- We admitted we were powerless over alcohol—that our lives had become unmanageable.
I want to tell you about Mike. Mike was a classmate of mine in high school. Mike was one of those kids who was never in a lot of trouble but just always had a bit of an edge to him and how he acted. Some of that was undoubtedly tied to what was going on at home for him. He lived down the street from me and his dad worked with mine at IBM but Mike’s dad was one of the upper level execs in for IBM in Boulder and their lifestyle reflected that. Their house was HUGE, they were members of the Boulder Country Club and it seemed their cars were always brand new. They were also active members of a big church in downtown Boulder where Mike’s dad was a deacon and his mom was an elder. Mike had an older brother who was in my sister’s grade named Tim – 2 years ahead.
Tim was the prototypical “perfect student.” He was fit, handsome, popular, was a letterman in both football and basketball and got great grades. He was voted homecoming king, prom king, etc. He was recruited by and eventually signed to a football scholarship to play at the University of Colorado.
I was in a few classes with Mike when we started high school together in the 10th grade and Mike had to deal with the comparisons from teachers to what his brother was like, including a few times where teachers commented about how they hoped Mike would do just as well as Tim had done. Mike would always respond with some kind of comment like, “sure, yeah.”
As we got to our senior year, Mike was on a path of just not feeling like he knew what he wanted, where he was going, or anything like that. Unlike Tim, there were no scholarship offers, there was no recruitment. And Mike consistently talked about how he didn’t want to go to college – he just wanted to get out of Boulder as quickly as he could. Sometime during our senior year, Mike told his parents that he wasn’t going to college and that he was just going to go check out the world after graduation. He just wanted to try to find himself. Apparently, he asked his parents for some of the money that they had saved for him for college to be able to go and do this. And his parents said yes and gave it to him with the agreement that he at least finish out his senior year.
But as soon as we graduated, Mike was gone. He was at graduation but he told me that day that he was getting on a plane to Europe the next day. This was in the years before social media so there was no instagram or twitter or anything else for someone to be able to follow where he was or what he was doing. He just kind of fell off the map. A friend did get a postcard along the way from Mike saying that he was in Amsterdam and was having an amazing time but didn’t give any details. A few months later, my dad asked Mike’s dad at one point at IBM about how Mike was doing and Mike’s dad responded in a way that made it clear that they didn’t want to talk about it. There was definitely an edge of deep concern and anger there.
A few years passed and Tim graduated with an economics degree and had played all four years for CU on the football team – he was mostly a backup but he was there for some of the best years in CU’s football history. I thought about Mike from time to time but without cell phones and in 1993 email was still in its very early stages of use so I didn’t have a way of keeping in touch. It was my junior year when I happened to be at home doing laundry (as college students tend to do) and the phone rang (no caller ID at the time). I answered it and a person said that it was a collect call for me from Amsterdam from a person named Mike and asked if I would accept the charges which I did.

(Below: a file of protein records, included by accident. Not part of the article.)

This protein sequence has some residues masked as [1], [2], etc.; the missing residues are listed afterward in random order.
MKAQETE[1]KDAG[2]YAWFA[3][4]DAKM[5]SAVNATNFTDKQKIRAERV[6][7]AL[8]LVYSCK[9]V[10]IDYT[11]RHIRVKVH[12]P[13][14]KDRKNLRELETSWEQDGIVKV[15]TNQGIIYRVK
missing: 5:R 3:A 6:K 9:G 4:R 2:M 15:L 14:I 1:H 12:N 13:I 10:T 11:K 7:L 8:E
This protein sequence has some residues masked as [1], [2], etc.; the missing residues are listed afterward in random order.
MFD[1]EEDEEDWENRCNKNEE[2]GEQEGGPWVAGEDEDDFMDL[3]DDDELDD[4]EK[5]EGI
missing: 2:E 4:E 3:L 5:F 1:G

A soon as I said hello, I heard someone on the other line who didn’t sound like the Mike I knew a few years before. His voice was slow and deliberate like he was struggling to even put words together. There was an edge of panic to his words. He said that he was scared because he was in Amsterdam and he was out of money. He told me that he had been drinking and doing drugs through most of high school and then just ramped that up when he left for Europe. He said that he never really traveled around Europe but got to Amsterdam and that was it. He said that he couldn’t stop and didn’t know what to do. He shared that the reason he called me was that my phone number was only a few digits off from his and he didn’t think he could call his parents. He was afraid of how they’d respond when he told them what was happening. He said that he was scared and didn’t know what to do.
Mike was at rock bottom as AA would call it. He had come to a place of feeling that he was out of control, that something else had taken control of his life and was destroying his life. He was powerless over it and his life had become unmanageable.
We’ll come back to Mike next week and what was next for him.
When we hear about someone hitting rock bottom, it is often a story like that of Mike’s. Everything has fallen apart. In one of my internships in seminary, I worked with a guy named Phil whose first introduction to the group was “Hi, I’m Phil and I’m an alcoholic.” I remember thinking at the time something like “really, that’s the first thing you want to share with us?” Over the next 8 months in our group together, I learned how that was the central story of Phil’s life and how he needed to keep recovery at the center of his life because he didn’t want to go back to the place he once was – when he hit rock bottom. When he realized he was powerless over alcohol and that his life had become unmanageable, that was when he was able to begin to change.
This is the first of the twelve steps – We admitted we were powerless over _______ —that our lives had become unmanageable.
Now, you might be sitting there saying to yourself, “but I’m not an alcoholic, I’m not an addict…why are we talking about this?”
The reason is that we are all addicts in some way. We all have something in our lives that controls us, against which we are powerless. It is that which is within us that leads us to act in ways that we know aren’t right. It is that which pushes us to see others not in the ways that God sees them. It is that which frustrates us when we can’t change. What I am talking about is not the actions in and of themselves because those actions – the things we say, the actions we take (or don’t take), the prejudices we harbor, and so much more – these are the symptoms of the deeper issue. That deeper issue is what the Bible calls sin. And sin affects all of us. As we heard in the passage in Romans 3 that was read a few minutes ago, “ALL have sinned and fallen short of the glory of God.” Not some have, but ALL have.